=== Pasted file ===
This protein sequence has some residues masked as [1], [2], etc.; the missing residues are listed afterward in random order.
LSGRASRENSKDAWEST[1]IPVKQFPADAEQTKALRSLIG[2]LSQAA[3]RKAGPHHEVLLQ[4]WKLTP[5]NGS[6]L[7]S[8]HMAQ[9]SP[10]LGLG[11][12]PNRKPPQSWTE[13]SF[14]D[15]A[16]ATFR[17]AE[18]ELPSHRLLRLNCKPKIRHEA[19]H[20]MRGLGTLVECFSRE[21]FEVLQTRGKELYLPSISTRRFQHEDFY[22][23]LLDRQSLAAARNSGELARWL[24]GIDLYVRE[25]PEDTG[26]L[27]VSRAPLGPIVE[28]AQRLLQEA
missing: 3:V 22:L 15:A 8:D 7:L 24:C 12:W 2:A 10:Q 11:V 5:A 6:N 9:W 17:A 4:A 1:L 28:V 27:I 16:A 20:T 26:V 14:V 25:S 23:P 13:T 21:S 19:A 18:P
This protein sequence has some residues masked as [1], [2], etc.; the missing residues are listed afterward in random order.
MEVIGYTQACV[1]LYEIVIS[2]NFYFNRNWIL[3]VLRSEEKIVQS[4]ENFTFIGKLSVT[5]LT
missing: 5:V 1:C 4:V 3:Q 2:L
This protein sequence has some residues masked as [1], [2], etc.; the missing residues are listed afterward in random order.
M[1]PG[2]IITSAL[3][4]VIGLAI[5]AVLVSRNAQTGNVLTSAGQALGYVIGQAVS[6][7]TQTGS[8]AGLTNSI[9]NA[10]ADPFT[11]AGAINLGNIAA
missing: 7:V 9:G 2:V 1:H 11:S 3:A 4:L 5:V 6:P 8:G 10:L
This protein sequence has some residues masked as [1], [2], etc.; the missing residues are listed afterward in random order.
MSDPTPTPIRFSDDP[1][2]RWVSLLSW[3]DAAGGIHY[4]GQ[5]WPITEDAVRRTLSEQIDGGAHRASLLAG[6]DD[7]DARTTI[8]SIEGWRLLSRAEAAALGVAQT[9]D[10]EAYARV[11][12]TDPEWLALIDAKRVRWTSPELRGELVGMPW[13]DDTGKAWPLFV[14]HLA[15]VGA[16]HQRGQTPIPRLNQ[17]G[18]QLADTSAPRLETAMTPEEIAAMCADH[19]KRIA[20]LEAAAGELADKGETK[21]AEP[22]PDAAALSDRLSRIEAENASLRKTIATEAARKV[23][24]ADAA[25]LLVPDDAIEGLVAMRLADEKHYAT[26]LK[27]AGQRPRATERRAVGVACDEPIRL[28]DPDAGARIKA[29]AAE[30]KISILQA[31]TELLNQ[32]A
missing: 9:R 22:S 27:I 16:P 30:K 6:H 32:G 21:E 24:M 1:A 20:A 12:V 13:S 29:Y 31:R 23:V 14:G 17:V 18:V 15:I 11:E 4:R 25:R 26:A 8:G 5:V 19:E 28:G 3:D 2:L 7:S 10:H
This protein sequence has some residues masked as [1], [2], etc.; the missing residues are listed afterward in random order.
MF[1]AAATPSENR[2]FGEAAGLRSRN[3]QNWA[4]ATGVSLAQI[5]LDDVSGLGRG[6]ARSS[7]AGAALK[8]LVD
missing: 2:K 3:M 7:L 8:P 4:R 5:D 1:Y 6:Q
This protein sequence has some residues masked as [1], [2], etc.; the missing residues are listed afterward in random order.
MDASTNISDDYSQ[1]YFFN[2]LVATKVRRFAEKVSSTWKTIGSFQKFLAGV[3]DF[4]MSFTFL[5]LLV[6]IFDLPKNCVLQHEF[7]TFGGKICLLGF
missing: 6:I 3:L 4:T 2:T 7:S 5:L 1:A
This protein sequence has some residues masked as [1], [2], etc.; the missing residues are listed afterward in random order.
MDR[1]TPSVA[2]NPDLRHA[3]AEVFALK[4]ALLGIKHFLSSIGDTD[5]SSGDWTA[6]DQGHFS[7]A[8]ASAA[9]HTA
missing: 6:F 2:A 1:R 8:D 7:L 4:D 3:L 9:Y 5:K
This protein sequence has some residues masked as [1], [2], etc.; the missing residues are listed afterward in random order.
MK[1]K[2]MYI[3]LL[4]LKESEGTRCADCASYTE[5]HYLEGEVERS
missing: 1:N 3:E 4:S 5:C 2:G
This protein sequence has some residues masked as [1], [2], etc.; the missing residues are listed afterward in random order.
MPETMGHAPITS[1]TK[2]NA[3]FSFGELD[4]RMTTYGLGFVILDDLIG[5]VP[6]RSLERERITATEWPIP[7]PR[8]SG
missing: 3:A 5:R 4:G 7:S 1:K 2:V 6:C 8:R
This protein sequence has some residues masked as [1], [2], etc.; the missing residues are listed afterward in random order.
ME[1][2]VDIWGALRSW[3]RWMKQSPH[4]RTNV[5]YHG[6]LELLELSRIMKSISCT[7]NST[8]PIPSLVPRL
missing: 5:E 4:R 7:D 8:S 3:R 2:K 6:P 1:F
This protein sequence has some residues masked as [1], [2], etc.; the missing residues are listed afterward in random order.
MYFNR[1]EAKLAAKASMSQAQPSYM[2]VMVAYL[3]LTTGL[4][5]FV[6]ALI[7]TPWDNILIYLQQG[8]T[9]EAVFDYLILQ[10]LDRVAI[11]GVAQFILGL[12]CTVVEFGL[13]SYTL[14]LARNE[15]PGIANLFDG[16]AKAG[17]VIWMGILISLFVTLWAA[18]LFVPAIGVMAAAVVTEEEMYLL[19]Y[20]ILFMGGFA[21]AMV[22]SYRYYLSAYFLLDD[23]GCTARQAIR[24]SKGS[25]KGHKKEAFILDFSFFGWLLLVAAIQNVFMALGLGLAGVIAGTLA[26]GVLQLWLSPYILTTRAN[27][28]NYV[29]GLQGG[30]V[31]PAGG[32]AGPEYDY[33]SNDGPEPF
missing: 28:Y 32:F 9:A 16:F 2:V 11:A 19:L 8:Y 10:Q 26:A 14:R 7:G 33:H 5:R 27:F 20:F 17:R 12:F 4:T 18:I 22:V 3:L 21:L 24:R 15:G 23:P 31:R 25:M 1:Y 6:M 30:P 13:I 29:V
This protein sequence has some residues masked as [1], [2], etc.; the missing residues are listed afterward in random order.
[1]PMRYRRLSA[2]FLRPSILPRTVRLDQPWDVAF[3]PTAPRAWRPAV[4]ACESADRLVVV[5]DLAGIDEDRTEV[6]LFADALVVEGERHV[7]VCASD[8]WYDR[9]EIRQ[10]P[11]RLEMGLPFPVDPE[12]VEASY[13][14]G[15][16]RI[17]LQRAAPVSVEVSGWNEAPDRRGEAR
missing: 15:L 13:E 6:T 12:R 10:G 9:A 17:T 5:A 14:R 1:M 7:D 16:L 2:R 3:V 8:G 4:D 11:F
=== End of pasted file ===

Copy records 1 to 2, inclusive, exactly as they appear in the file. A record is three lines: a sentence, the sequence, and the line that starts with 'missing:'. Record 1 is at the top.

This protein sequence has some residues masked as [1], [2], etc.; the missing residues are listed afterward in random order.
LSGRASRENSKDAWEST[1]IPVKQFPADAEQTKALRSLIG[2]LSQAA[3]RKAGPHHEVLLQ[4]WKLTP[5]NGS[6]L[7]S[8]HMAQ[9]SP[10]LGLG[11][12]PNRKPPQSWTE[13]SF[14]D[15]A[16]ATFR[17]AE[18]ELPSHRLLRLNCKPKIRHEA[19]H[20]MRGLGTLVECFSRE[21]FEVLQTRGKELYLPSISTRRFQHEDFY[22][23]LLDRQSLAAARNSGELARWL[24]GIDLYVRE[25]PEDTG[26]L[27]VSRAPLGPIVE[28]AQRLLQEA
missing: 3:V 22:L 15:A 8:D 7:L 24:C 12:W 2:A 10:Q 11:V 5:A 6:N 9:W 17:A 4:A 1:L 28:V 27:I 16:A 20:T 26:V 14:V 25:S 23:P 13:T 21:S 19:A 18:P
This protein sequence has some residues masked as [1], [2], etc.; the missing residues are listed afterward in random order.
MEVIGYTQACV[1]LYEIVIS[2]NFYFNRNWIL[3]VLRSEEKIVQS[4]ENFTFIGKLSVT[5]LT
missing: 5:V 1:C 4:V 3:Q 2:L